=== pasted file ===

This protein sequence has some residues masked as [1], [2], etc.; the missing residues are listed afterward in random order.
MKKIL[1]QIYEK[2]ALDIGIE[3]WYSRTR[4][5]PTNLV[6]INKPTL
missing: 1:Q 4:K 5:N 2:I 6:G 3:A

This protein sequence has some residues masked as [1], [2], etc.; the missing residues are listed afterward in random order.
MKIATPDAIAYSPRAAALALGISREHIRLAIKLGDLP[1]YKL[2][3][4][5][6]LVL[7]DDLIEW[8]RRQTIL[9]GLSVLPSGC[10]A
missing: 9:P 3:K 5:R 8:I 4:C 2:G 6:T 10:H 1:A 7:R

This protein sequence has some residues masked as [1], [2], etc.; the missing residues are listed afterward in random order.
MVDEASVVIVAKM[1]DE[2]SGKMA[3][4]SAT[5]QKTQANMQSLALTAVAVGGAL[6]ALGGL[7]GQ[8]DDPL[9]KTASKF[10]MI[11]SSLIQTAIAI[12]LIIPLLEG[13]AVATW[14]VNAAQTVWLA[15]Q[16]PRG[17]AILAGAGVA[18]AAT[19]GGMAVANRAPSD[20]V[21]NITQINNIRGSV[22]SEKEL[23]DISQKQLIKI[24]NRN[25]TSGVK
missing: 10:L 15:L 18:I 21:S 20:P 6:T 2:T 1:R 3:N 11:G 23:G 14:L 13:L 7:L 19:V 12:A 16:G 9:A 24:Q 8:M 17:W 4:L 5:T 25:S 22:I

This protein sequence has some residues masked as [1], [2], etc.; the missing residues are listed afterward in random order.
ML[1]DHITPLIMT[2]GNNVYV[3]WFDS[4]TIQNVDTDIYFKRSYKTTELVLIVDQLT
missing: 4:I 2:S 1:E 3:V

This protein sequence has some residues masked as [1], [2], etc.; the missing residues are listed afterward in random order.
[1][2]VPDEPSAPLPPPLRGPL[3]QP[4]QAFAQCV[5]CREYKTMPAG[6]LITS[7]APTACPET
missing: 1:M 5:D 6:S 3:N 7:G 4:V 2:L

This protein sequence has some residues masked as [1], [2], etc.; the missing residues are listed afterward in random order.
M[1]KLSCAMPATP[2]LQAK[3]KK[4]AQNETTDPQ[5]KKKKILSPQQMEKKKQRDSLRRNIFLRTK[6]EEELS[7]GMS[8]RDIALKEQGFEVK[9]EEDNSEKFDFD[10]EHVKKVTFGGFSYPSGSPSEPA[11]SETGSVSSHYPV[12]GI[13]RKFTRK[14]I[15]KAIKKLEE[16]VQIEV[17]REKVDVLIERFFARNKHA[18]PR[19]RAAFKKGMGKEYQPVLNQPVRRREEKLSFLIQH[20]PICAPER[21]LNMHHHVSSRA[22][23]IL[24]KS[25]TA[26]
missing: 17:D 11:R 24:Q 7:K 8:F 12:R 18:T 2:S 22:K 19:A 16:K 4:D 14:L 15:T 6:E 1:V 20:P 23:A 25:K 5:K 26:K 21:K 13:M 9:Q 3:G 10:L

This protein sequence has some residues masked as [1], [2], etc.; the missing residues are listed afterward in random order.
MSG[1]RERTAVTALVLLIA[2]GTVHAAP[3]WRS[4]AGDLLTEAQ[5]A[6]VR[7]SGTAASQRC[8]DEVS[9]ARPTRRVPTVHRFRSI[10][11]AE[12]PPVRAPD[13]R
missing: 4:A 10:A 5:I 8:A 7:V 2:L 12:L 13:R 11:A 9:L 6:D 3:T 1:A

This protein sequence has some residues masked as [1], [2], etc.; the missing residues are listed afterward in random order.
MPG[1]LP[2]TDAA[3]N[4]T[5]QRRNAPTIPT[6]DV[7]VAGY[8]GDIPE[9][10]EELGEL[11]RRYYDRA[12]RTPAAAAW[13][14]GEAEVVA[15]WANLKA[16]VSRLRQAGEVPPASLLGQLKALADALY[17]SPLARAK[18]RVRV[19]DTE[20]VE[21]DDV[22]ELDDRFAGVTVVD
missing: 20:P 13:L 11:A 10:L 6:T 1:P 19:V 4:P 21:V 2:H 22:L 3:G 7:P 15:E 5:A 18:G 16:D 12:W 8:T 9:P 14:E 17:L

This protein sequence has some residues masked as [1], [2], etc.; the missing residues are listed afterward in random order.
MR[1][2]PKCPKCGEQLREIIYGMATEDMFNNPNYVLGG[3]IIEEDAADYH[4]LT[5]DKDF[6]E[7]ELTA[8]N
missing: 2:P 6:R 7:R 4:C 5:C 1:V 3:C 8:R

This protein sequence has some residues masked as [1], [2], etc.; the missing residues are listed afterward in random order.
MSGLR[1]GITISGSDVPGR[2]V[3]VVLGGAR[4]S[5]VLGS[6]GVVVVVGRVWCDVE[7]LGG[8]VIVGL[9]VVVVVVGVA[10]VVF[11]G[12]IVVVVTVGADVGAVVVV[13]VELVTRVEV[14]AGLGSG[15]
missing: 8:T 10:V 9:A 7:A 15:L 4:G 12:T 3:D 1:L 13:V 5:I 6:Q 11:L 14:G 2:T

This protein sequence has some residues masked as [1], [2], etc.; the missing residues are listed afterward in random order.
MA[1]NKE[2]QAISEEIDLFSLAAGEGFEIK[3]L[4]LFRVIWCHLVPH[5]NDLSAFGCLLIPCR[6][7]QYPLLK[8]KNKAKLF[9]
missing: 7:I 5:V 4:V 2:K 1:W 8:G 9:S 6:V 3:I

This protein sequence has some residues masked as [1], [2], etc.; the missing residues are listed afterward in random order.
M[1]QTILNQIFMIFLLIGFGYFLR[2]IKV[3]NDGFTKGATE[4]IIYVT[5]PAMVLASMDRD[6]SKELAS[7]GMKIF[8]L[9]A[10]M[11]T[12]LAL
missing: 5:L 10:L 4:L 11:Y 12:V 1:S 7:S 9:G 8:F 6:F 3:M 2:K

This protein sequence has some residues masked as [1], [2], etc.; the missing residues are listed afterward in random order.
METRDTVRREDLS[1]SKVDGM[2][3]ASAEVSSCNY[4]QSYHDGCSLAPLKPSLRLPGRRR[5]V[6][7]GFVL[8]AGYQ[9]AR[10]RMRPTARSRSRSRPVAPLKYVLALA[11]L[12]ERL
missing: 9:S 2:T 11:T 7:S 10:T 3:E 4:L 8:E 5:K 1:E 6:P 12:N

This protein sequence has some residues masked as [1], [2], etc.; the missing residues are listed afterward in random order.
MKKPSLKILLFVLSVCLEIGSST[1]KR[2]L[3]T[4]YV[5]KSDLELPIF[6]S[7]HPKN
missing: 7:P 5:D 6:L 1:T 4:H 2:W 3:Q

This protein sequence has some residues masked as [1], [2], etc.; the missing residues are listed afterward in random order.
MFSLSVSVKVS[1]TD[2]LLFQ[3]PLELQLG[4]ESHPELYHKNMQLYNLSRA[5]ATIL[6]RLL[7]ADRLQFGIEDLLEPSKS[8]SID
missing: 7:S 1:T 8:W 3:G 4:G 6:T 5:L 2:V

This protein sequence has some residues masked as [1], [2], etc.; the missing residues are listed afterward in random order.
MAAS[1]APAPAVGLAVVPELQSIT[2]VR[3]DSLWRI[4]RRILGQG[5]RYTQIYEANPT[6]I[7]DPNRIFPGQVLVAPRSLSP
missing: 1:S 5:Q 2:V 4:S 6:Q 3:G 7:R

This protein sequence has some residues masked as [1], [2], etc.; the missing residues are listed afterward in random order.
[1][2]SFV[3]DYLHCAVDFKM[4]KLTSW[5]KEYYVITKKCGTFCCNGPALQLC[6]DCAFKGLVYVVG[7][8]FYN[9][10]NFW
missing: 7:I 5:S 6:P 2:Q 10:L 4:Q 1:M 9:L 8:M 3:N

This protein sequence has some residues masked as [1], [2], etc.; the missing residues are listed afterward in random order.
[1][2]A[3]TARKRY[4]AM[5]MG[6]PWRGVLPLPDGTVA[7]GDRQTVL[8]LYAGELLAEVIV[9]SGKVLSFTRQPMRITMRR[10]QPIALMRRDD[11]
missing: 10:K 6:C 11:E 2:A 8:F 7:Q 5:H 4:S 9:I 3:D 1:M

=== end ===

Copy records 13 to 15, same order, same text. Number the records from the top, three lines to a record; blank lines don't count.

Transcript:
This protein sequence has some residues masked as [1], [2], etc.; the missing residues are listed afterward in random order.
METRDTVRREDLS[1]SKVDGM[2][3]ASAEVSSCNY[4]QSYHDGCSLAPLKPSLRLPGRRR[5]V[6][7]GFVL[8]AGYQ[9]AR[10]RMRPTARSRSRSRPVAPLKYVLALA[11]L[12]ERL
missing: 9:S 2:T 11:T 7:S 10:T 3:E 4:L 8:E 5:K 1:E 6:P 12:N

This protein sequence has some residues masked as [1], [2], etc.; the missing residues are listed afterward in random order.
MKKPSLKILLFVLSVCLEIGSST[1]KR[2]L[3]T[4]YV[5]KSDLELPIF[6]S[7]HPKN
missing: 7:P 5:D 6:L 1:T 4:H 2:W 3:Q

This protein sequence has some residues masked as [1], [2], etc.; the missing residues are listed afterward in random order.
MFSLSVSVKVS[1]TD[2]LLFQ[3]PLELQLG[4]ESHPELYHKNMQLYNLSRA[5]ATIL[6]RLL[7]ADRLQFGIEDLLEPSKS[8]SID
missing: 7:S 1:T 8:W 3:G 4:G 6:T 5:L 2:V